Historical Abandonment Laws
Prior to the passage of the Family Law Act in 1969, California’s divorce law required petitioners to choose one of seven statutory grounds for divorce, six of which required the showing of some wrongdoing on the part of the other spouse. Abandonment, or willful desertion as the statute originally referred to it, allowed one spouse to file for divorce on the grounds that the other had left the home for an extensive period of time. However, California was the first state in the country to eliminate willful desertion and the other five grounds from its divorce laws. As a result, there are currently only two grounds for divorce in California: irreconcilable differences and the incurable insanity of one of the spouses.
Most states that use a no-fault divorce system allow a divorce due to irreconcilable differences. A majority of the divorces in California are the result of irreconcilable differences; however, California courts don’t require couples to substantiate any claim of these differences. Although abandonment by your spouse certainly supports a contention of irreconcilable differences, the courts have no interest in the details of your marriage. Instead, its goal is to facilitate the dissolution of your marriage as expeditiously and as fairly as possible.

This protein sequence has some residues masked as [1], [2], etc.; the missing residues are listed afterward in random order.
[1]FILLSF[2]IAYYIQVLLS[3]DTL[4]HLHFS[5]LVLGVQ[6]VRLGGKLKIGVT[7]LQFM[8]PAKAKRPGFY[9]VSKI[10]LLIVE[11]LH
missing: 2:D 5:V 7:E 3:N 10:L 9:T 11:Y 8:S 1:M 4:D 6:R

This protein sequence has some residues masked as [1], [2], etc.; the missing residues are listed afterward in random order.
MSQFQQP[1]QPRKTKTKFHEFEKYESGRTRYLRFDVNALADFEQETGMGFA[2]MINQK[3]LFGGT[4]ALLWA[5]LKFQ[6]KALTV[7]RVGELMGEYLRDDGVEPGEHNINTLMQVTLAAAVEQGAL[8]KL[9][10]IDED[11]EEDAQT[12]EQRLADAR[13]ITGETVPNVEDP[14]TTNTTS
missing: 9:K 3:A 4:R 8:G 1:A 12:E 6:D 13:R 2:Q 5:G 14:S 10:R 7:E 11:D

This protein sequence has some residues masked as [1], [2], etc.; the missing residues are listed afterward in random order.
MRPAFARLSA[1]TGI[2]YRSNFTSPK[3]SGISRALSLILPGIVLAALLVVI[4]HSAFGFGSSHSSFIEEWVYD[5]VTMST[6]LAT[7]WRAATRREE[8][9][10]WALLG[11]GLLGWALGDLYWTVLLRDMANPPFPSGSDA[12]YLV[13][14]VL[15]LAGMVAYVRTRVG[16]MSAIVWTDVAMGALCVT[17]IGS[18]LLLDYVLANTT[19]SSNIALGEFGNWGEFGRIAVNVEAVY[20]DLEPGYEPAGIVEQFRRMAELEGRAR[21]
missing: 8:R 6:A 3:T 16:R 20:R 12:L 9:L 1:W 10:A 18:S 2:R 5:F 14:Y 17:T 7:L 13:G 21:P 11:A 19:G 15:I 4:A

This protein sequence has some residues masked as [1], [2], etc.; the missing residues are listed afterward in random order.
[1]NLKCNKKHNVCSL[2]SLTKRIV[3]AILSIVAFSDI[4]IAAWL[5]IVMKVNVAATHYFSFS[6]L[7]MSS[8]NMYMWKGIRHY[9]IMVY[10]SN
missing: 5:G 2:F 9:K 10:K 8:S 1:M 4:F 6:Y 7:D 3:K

Missing Spouse Divorces
Despite the fact that it’s no longer necessary to prove abandonment, obtaining a legal divorce increases in complexity when the abandonment is ongoing and you cannot locate your spouse. California law allows you to proceed with the divorce, but it requires that you first attempt to locate your spouse. Ways in which you should attempt to contact your spouse include, but are not limited to, contacting your spouse’s friends and family members, searching through telephone directories in the areas in which your spouse had a connection and tracking financial transactions on all joint bank and credit cards you have.
Service by Publication
Since providing the other party to a lawsuit with sufficient notice of the legal proceedings is a fundamental principle of the U.S. legal system, California courts allow you to satisfy your service of process obligations through publication. To accomplish this, you must first file a Declaration of Due Diligence with the court, which provides details on your attempts to locate your spouse, before making a formal ex parte request to the court to allow for service by publication. Service by publication requires you to publish a notice of the divorce proceedings on a weekly basis for a minimum of four weeks in newspapers that circulate in areas that you suspect your spouse may currently reside. Once service by publication is complete, you can proceed with the ordinary California divorce procedures.